I drafted a different separation agreement with three IRAs, a pension account, a 401(k), and two residences.  I drafted a third separation agreement with a complicated custody and visitation provision designed to help the parties share children across the country, since both of the parents are active duty military.

Those three separation agreements are NOT the same, and did not take the same amount of time to draft. I’ve never, ever done two cases that were exactly the same. Even the first agreement – where the parties had nothing in common at all – was a little strange for me because it’s not normal or usual to have nothing at all to divide! Often, there’s a child, or a vehicle, a bank account – something – even the shortest term marriages.

One case is not like another, which can make quoting costs difficult. It’s not like I can say, oh, yeah, definitely – that separation agreement will take 1.5 hours, but this other one will take 2.8. It’s a difficult thing to do.

Probably the best thing you can do, though, is to have a full and frank conversation with your attorney about money – both at the beginning of the process, and also as the case progresses – to ensure that the two of you are on the same page. Ask about the next steps, what’s involved, and what the attorney expects.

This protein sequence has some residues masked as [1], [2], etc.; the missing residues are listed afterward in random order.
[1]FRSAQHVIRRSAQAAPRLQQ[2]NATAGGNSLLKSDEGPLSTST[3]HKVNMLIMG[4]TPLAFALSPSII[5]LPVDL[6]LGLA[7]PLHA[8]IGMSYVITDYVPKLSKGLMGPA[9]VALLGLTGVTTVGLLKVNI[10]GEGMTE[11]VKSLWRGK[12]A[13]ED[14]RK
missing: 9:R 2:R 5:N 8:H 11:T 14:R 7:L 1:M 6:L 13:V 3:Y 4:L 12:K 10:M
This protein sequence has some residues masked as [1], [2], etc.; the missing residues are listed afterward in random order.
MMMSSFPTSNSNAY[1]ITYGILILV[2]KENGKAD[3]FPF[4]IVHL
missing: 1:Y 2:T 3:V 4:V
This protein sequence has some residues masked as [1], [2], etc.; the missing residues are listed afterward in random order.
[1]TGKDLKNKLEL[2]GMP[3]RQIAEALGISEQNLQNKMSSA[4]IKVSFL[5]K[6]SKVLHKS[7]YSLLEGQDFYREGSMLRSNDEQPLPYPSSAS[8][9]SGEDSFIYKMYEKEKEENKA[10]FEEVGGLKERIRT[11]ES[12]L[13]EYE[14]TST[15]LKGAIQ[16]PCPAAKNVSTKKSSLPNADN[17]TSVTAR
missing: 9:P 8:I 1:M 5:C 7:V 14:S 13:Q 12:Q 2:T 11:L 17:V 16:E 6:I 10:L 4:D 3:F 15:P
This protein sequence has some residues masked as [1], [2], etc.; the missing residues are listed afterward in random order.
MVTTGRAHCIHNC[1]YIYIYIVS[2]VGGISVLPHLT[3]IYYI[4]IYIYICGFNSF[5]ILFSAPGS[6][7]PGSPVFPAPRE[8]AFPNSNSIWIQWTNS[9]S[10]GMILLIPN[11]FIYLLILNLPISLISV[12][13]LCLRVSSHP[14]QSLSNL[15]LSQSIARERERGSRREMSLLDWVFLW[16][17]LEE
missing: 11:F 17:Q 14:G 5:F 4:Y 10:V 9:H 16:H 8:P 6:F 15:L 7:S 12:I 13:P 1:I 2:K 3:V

Open a dialogue that allows you to assess and then re-assess where you are, as things move along, and as the attorney has a better understanding of your husband/child’s father, and what his sticking points may be.

Ask a lot of questions. Get as much information as you can. But also understand that the level of detail you’re hoping for may not be available, especially not immediately. Once a case has begun, it may be more or less difficult to estimate costs related to particular pieces of the process – like the uncontested divorce, the discovery process, or the pendente lite hearing – but understand the difficulty involved in gauging total overall expenses. Don’t stop asking questions, throw your hands up, or feel defeated, though – engage in an ongoing, productive, meaningful dialogue designed to keep your attorney apprised of your needs and concerns, and allow your attorney to work her strategies around your needs as best as she can.

For more information, or to schedule an appointment, give our office a call at 757-425-5200.